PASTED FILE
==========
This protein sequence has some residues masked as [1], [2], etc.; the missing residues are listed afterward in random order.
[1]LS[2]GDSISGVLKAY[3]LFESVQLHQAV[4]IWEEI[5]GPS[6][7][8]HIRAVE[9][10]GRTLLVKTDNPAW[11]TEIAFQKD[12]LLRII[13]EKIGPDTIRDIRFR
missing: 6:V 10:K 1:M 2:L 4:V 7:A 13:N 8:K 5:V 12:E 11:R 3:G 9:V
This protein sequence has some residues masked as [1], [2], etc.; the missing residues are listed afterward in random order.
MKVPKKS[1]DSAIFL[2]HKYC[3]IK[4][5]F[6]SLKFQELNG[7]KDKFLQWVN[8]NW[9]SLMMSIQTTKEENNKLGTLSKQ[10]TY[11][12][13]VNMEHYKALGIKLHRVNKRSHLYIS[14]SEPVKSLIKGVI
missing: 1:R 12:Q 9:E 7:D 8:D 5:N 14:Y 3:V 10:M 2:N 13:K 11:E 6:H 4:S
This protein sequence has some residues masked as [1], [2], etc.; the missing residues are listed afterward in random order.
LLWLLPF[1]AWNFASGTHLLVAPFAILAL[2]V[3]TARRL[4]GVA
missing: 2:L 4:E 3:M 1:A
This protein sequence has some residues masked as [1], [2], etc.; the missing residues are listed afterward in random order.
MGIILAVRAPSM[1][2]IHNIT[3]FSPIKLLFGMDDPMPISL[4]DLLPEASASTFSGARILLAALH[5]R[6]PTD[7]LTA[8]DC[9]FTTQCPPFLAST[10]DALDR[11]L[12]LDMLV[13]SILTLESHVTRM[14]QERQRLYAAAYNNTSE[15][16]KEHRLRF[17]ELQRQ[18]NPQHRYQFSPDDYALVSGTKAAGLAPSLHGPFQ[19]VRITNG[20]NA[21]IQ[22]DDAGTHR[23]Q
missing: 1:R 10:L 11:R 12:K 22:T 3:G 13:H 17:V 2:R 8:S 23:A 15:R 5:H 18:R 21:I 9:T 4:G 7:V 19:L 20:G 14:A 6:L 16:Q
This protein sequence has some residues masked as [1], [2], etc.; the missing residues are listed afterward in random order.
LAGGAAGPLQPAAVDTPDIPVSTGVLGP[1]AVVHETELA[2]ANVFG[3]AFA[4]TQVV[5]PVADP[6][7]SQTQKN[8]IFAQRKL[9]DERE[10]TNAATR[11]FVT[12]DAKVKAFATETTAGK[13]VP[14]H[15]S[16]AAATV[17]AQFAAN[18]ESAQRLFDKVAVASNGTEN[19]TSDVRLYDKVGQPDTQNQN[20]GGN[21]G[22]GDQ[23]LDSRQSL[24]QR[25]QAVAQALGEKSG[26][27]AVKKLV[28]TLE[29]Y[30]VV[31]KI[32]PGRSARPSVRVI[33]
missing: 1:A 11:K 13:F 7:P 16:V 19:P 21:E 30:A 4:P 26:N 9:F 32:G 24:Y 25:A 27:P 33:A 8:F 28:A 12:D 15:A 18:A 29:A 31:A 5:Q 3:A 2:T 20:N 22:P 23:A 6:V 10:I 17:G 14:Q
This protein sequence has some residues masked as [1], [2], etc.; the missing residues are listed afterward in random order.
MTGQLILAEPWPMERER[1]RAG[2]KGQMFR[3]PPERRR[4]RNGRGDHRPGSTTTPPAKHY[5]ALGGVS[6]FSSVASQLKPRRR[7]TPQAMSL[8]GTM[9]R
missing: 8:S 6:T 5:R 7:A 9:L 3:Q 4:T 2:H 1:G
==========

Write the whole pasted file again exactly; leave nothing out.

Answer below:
This protein sequence has some residues masked as [1], [2], etc.; the missing residues are listed afterward in random order.
[1]LS[2]GDSISGVLKAY[3]LFESVQLHQAV[4]IWEEI[5]GPS[6][7][8]HIRAVE[9][10]GRTLLVKTDNPAW[11]TEIAFQKD[12]LLRII[13]EKIGPDTIRDIRFR
missing: 6:V 10:K 1:M 2:L 4:V 7:A 13:N 8:K 5:V 12:E 11:R 3:G 9:V
This protein sequence has some residues masked as [1], [2], etc.; the missing residues are listed afterward in random order.
MKVPKKS[1]DSAIFL[2]HKYC[3]IK[4][5]F[6]SLKFQELNG[7]KDKFLQWVN[8]NW[9]SLMMSIQTTKEENNKLGTLSKQ[10]TY[11][12][13]VNMEHYKALGIKLHRVNKRSHLYIS[14]SEPVKSLIKGVI
missing: 1:R 12:Q 9:E 7:D 8:D 5:N 14:Y 3:V 10:M 2:N 13:K 11:E 6:H 4:S
This protein sequence has some residues masked as [1], [2], etc.; the missing residues are listed afterward in random order.
LLWLLPF[1]AWNFASGTHLLVAPFAILAL[2]V[3]TARRL[4]GVA
missing: 2:L 4:E 3:M 1:A
This protein sequence has some residues masked as [1], [2], etc.; the missing residues are listed afterward in random order.
MGIILAVRAPSM[1][2]IHNIT[3]FSPIKLLFGMDDPMPISL[4]DLLPEASASTFSGARILLAALH[5]R[6]PTD[7]LTA[8]DC[9]FTTQCPPFLAST[10]DALDR[11]L[12]LDMLV[13]SILTLESHVTRM[14]QERQRLYAAAYNNTSE[15][16]KEHRLRF[17]ELQRQ[18]NPQHRYQFSPDDYALVSGTKAAGLAPSLHGPFQ[19]VRITNG[20]NA[21]IQ[22]DDAGTHR[23]Q
missing: 1:R 10:L 11:R 12:K 22:T 3:G 13:H 17:V 2:R 8:S 23:A 15:R 5:H 18:R 21:I 9:T 4:G 7:V 19:L 20:G 14:A 6:L 16:Q
This protein sequence has some residues masked as [1], [2], etc.; the missing residues are listed afterward in random order.
LAGGAAGPLQPAAVDTPDIPVSTGVLGP[1]AVVHETELA[2]ANVFG[3]AFA[4]TQVV[5]PVADP[6][7]SQTQKN[8]IFAQRKL[9]DERE[10]TNAATR[11]FVT[12]DAKVKAFATETTAGK[13]VP[14]H[15]S[16]AAATV[17]AQFAAN[18]ESAQRLFDKVAVASNGTEN[19]TSDVRLYDKVGQPDTQNQN[20]GGN[21]G[22]GDQ[23]LDSRQSL[24]QR[25]QAVAQALGEKSG[26][27]AVKKLV[28]TLE[29]Y[30]VV[31]KI[32]PGRSARPSVRVI[33]
missing: 1:A 11:K 13:F 7:P 16:V 19:P 21:E 30:A 4:P 26:N 9:F 32:G 24:Y 25:A 27:P 33:A 8:F 28:A 12:D 15:A 18:A 29:A 31:A 5:Q 3:A 2:T 20:N 22:P 23:A 6:V 10:I 17:G 14:Q
This protein sequence has some residues masked as [1], [2], etc.; the missing residues are listed afterward in random order.
MTGQLILAEPWPMERER[1]RAG[2]KGQMFR[3]PPERRR[4]RNGRGDHRPGSTTTPPAKHY[5]ALGGVS[6]FSSVASQLKPRRR[7]TPQAMSL[8]GTM[9]R
missing: 8:S 6:T 5:R 7:A 9:L 3:Q 4:T 2:H 1:G